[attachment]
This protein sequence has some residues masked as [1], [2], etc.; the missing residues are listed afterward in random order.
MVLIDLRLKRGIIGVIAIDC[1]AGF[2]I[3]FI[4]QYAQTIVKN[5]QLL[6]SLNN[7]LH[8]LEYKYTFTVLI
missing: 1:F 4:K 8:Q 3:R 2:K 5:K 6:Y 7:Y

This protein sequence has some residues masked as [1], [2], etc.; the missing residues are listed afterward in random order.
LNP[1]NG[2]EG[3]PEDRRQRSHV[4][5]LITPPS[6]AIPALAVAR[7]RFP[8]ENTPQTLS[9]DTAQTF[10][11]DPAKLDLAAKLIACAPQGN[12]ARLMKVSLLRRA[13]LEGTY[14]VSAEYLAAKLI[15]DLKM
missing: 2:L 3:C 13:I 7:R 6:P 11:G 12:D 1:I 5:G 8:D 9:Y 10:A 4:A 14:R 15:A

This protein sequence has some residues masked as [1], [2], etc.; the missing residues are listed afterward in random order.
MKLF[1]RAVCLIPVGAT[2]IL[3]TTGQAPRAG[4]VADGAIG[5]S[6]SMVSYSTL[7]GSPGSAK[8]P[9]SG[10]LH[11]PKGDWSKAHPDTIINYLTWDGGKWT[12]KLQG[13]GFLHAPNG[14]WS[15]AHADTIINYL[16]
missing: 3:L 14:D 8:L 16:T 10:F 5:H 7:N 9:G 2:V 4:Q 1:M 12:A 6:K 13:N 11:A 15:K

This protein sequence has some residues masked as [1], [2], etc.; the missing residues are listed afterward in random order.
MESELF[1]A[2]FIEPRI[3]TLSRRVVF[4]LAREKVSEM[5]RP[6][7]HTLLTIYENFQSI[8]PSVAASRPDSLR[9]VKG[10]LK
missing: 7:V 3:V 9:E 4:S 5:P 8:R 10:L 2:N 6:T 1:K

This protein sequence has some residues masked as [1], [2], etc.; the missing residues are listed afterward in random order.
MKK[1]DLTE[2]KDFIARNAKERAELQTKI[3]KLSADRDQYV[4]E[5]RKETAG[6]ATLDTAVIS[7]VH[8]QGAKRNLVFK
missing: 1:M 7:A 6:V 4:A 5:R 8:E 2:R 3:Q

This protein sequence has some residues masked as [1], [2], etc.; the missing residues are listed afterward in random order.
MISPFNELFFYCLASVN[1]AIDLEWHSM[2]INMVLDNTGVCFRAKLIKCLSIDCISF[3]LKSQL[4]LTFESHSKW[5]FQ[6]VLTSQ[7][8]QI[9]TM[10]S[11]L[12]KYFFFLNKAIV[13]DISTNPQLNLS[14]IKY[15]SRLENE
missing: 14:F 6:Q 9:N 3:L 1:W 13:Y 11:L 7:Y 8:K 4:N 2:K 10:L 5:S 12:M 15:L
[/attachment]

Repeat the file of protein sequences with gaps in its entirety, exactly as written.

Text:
This protein sequence has some residues masked as [1], [2], etc.; the missing residues are listed afterward in random order.
MVLIDLRLKRGIIGVIAIDC[1]AGF[2]I[3]FI[4]QYAQTIVKN[5]QLL[6]SLNN[7]LH[8]LEYKYTFTVLI
missing: 1:F 4:K 8:Q 3:R 2:K 5:K 6:Y 7:Y

This protein sequence has some residues masked as [1], [2], etc.; the missing residues are listed afterward in random order.
LNP[1]NG[2]EG[3]PEDRRQRSHV[4][5]LITPPS[6]AIPALAVAR[7]RFP[8]ENTPQTLS[9]DTAQTF[10][11]DPAKLDLAAKLIACAPQGN[12]ARLMKVSLLRRA[13]LEGTY[14]VSAEYLAAKLI[15]DLKM
missing: 2:L 3:C 13:I 7:R 6:P 11:G 12:D 1:I 5:G 8:D 9:Y 10:A 4:A 14:R 15:A

This protein sequence has some residues masked as [1], [2], etc.; the missing residues are listed afterward in random order.
MKLF[1]RAVCLIPVGAT[2]IL[3]TTGQAPRAG[4]VADGAIG[5]S[6]SMVSYSTL[7]GSPGSAK[8]P[9]SG[10]LH[11]PKGDWSKAHPDTIINYLTWDGGKWT[12]KLQG[13]GFLHAPNG[14]WS[15]AHADTIINYL[16]
missing: 3:L 14:D 8:L 16:T 10:F 5:H 7:N 9:G 2:V 4:Q 1:M 12:A 6:K 13:N 11:A 15:K

This protein sequence has some residues masked as [1], [2], etc.; the missing residues are listed afterward in random order.
MESELF[1]A[2]FIEPRI[3]TLSRRVVF[4]LAREKVSEM[5]RP[6][7]HTLLTIYENFQSI[8]PSVAASRPDSLR[9]VKG[10]LK
missing: 7:V 3:V 9:E 4:S 5:P 8:R 10:L 2:N 6:T 1:K

This protein sequence has some residues masked as [1], [2], etc.; the missing residues are listed afterward in random order.
MKK[1]DLTE[2]KDFIARNAKERAELQTKI[3]KLSADRDQYV[4]E[5]RKETAG[6]ATLDTAVIS[7]VH[8]QGAKRNLVFK
missing: 1:M 7:A 6:V 4:A 5:R 8:E 2:R 3:Q

This protein sequence has some residues masked as [1], [2], etc.; the missing residues are listed afterward in random order.
MISPFNELFFYCLASVN[1]AIDLEWHSM[2]INMVLDNTGVCFRAKLIKCLSIDCISF[3]LKSQL[4]LTFESHSKW[5]FQ[6]VLTSQ[7][8]QI[9]TM[10]S[11]L[12]KYFFFLNKAIV[13]DISTNPQLNLS[14]IKY[15]SRLENE
missing: 14:F 6:Q 9:N 3:L 1:W 13:Y 11:L 7:Y 8:K 4:N 2:K 10:L 5:S 12:M 15:L